By Abdoukarim Sanneh, London, United Kingdom
We love our mobile phones and according to GSMA Intelligence report 2015 mobile industry in Sub Saharan Africa continues to scale rapidly, reaching 367 million subscribers. Accounting firm Deloitte and the GSM Associations in econometric modeling studies on the availability and use of mobile phone service indicated that Mobile Phone in Africa have improved communication, social inclusion, economic activity and productivity in sectors such as agriculture, health and education. Given that the use of mobile phone comes with growth in the economic advancement, there are also latent effects on the environment that need putting in place regulatory procedures for the instillations of mobile phone masks in densely populated neighbours to reduce or mitigate the impact on the people and environment.
During my recent visit to the Gambia and Senegal I observed that there are telecommunication masts everywhere. In United Kingdom and Many European Union Countries there have been lot of debate and protest about instillation of Mobile/ telecommunication infrastructure because United Kingdom Town and Country Planning laws and regulations is decentralised at Local Government level and it is subjected to development permit order, public rights to information and democratic decision making through public participation. Under the European Union Directives because of Public protest about the environmental and health impact of erecting telecommunication masts and base stations especially in densely populated areas are erecting mobile telecommunication mast can be subjected Environmental Impact Assessment.
Under EU Environmental Impact Assessment (EIA Directive 85/337/EEC and amended Directive 97/11/EC) telecommunication masts falls under Annex I or Annex II project. According to this directive, the developer before the instillation of the telecommunication masts should conduct Environmental Impact Study and part of which public consultation. Environmental Impact Assessment is not science and it is does not involved scientific experimentation design. It is a project management tool and a process of information gathering in order to determine or forecast what the likelihood of the project will have on the people and their environment. It involves standard procedures such as scoping, baseline study, public consultation etc.
I don’t know what regulatory regimes are in place to control the instillation of this equipment in both the two countries. For example in the Gambia, do the National Environment Agency been the advisory body of the Gambia Government on environmental matters knows the effect of telecommunication masts on the people’s and their health? Do they have put in place any environmental standard procedures as an environmental management tool which telecommunications providers such as Africell, Comium, QCell and Gamcell should follow especially in the area of environmental impact assessment before the establishment of more telecommunication mast infrastructures in all part of the country? From Banjul, Serekunda, Brufut, Sukuta, Bijilo, Brikama, Bakau and other part of the country, tall masts it becomes part of the visual scenery. In my conversation in a telecommunication engineer (name withheld) it comes clear to that mobile telephone operators/providers do not need to obtain the necessary environmental impact assessment before erecting these telecommunication masts.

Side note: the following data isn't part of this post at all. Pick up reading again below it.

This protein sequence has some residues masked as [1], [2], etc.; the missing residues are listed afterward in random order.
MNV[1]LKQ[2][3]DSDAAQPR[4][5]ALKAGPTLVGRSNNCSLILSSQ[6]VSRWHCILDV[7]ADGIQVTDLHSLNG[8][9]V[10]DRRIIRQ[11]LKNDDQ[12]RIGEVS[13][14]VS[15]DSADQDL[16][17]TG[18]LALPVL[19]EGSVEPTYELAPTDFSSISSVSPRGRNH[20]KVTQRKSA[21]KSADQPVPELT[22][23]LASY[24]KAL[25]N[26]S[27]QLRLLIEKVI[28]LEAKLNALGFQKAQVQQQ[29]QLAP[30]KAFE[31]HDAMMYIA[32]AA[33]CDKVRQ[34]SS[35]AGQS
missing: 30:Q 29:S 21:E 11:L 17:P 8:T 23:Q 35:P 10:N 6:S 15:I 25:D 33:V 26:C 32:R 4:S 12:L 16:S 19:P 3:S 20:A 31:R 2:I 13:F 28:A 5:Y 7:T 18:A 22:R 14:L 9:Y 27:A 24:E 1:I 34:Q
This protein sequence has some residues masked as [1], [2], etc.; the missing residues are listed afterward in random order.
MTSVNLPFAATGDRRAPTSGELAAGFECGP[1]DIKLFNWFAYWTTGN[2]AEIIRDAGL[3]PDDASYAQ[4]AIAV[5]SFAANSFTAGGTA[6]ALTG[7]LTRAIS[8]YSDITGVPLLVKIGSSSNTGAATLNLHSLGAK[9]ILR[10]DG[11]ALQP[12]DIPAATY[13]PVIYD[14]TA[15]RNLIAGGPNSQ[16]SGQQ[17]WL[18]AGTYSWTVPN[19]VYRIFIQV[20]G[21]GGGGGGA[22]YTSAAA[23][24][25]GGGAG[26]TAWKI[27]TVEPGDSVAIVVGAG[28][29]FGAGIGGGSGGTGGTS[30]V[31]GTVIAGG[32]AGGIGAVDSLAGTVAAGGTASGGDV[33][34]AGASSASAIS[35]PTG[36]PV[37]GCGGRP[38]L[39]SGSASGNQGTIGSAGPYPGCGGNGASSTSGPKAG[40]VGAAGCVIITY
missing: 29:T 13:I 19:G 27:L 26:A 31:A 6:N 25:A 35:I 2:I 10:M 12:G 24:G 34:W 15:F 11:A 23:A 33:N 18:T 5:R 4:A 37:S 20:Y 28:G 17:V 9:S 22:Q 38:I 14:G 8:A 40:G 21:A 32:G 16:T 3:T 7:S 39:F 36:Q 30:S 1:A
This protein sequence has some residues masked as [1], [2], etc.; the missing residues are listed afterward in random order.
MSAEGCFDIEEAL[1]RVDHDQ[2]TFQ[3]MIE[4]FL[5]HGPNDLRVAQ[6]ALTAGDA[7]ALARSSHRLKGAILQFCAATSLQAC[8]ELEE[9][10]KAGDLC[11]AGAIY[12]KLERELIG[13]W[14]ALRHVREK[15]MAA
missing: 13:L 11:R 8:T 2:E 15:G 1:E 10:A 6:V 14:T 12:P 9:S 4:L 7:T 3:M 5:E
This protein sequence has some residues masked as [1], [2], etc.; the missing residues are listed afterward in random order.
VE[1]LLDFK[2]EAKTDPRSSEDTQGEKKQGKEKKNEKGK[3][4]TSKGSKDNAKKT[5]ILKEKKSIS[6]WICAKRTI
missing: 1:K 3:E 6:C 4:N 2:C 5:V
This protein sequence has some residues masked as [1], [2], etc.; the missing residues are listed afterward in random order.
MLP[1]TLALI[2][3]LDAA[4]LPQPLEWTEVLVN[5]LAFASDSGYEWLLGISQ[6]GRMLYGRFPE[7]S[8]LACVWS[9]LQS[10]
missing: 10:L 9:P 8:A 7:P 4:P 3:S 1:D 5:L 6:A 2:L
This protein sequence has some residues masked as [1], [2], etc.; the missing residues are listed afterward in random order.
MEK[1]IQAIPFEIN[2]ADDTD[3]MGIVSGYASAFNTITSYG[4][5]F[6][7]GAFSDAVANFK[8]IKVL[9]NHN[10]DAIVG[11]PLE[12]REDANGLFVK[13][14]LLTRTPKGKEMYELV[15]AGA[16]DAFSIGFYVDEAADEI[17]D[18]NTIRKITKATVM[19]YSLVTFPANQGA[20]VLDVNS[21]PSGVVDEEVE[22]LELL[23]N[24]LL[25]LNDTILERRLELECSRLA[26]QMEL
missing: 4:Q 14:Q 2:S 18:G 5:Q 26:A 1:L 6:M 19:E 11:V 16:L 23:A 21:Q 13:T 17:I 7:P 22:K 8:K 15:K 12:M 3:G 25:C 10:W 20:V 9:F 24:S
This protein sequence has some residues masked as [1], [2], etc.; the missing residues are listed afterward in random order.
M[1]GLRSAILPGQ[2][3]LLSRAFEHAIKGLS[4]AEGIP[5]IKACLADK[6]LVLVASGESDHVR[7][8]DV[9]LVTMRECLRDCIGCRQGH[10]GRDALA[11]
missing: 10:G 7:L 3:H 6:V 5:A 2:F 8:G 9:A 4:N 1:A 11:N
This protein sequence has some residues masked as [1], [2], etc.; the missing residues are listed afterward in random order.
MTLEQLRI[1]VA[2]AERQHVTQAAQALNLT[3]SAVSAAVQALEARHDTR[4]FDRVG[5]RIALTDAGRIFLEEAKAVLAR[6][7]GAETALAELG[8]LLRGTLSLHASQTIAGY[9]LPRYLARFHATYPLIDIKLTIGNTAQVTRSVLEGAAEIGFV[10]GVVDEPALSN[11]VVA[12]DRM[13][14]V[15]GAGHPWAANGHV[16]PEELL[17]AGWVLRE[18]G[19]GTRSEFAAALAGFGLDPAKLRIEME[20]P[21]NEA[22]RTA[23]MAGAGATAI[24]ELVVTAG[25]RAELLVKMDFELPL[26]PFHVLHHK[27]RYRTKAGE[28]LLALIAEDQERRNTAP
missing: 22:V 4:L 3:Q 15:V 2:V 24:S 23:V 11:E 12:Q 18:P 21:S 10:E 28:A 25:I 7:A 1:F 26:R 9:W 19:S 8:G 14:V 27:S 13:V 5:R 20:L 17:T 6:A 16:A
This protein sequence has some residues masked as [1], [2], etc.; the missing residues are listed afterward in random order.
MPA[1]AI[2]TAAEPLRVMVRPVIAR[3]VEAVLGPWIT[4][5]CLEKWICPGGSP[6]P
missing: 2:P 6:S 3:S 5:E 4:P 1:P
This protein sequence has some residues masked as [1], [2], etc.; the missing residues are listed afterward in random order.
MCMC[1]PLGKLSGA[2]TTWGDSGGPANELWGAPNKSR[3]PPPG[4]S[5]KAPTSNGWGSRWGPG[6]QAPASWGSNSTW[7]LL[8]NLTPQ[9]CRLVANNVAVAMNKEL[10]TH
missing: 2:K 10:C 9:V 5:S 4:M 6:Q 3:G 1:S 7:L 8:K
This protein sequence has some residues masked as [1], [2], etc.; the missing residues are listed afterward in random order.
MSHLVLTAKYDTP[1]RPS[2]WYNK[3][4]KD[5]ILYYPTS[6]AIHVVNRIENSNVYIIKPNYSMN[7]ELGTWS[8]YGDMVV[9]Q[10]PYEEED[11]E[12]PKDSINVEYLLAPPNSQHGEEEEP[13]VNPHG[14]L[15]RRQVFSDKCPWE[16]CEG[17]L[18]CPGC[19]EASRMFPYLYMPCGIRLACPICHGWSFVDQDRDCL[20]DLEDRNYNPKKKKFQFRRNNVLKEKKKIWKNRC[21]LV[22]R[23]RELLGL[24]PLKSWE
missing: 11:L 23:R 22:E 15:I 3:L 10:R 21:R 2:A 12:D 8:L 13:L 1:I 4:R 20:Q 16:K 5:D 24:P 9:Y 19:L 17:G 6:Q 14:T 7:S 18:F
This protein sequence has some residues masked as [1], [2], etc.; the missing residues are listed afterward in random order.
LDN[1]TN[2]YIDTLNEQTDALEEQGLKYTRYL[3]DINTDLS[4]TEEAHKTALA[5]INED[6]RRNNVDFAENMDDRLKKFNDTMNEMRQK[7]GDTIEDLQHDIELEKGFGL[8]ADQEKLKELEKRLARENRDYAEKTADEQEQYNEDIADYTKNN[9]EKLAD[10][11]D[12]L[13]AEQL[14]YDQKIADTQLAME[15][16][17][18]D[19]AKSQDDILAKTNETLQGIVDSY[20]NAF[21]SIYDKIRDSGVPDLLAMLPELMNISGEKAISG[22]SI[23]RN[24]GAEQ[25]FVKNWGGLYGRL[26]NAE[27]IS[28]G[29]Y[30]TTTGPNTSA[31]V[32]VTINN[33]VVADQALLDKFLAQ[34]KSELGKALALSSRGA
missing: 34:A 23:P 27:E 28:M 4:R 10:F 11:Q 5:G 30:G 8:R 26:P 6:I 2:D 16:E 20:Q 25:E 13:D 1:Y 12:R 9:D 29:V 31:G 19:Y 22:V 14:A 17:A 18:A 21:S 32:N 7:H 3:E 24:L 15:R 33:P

Mobile phone transmission masts are characteristics of waves of electromagnetic fields associated with high voltage flow that can cause electromagnetic radiation due to high exposure electromagnetic frequency. Exposure to electromagnetic radiation has lot of health implications. A survey study conducted in France using questionnaire conducted by Santini. R et al (2002) on investigation on the health of people living near mobile telephone mast relay station found a variety of self-reported symptoms for people that are living near a these telecommunication masts in both rural and urban areas. Different epidemiological research indicated that people living in places where telecommunication masts are erected are vulnerable to disorder like cancer, lung diseases, sleep disturbance and even physical disabilities but according to World Health Organisation there is no current scientific proofs of health hazards associated with telecommunication masts.
In the event of scientific uncertainty about the health impact of telecommunication mast, the Gambia National Environment Agency should put in place the precautionary principles and cautionary policies that regulate maelstrom of Telecommunication masts especially in densely urban areas. Conditioning Mobile Telephone Companies/Operators before erecting telecommunication mast to conducted environmental impact assessment are one method of strict application of precautionary principles. Tall mast has becomes part of the environment and seemingly every mobile telephone operators had put its own masts without no planning regulation or public consultation. There should be effective dialogue between National Environment Agency, Communities and Mobile Telephone Companies in decision on where masts should be located. Similarly, policies of co-locating antennas owned by all the operators on a single mast and where possible, locating the masts away from schools is used in United Kingdom as a prudent approach that the industry mainly take in response to public concern. We love our mobile phone but I hope the government put in place some form of regulation to mitigate and reduce human exposure electromagnetic radiation generate from these telecommunication mast. There are telecommunication masts everywhere and needs some form of regulation.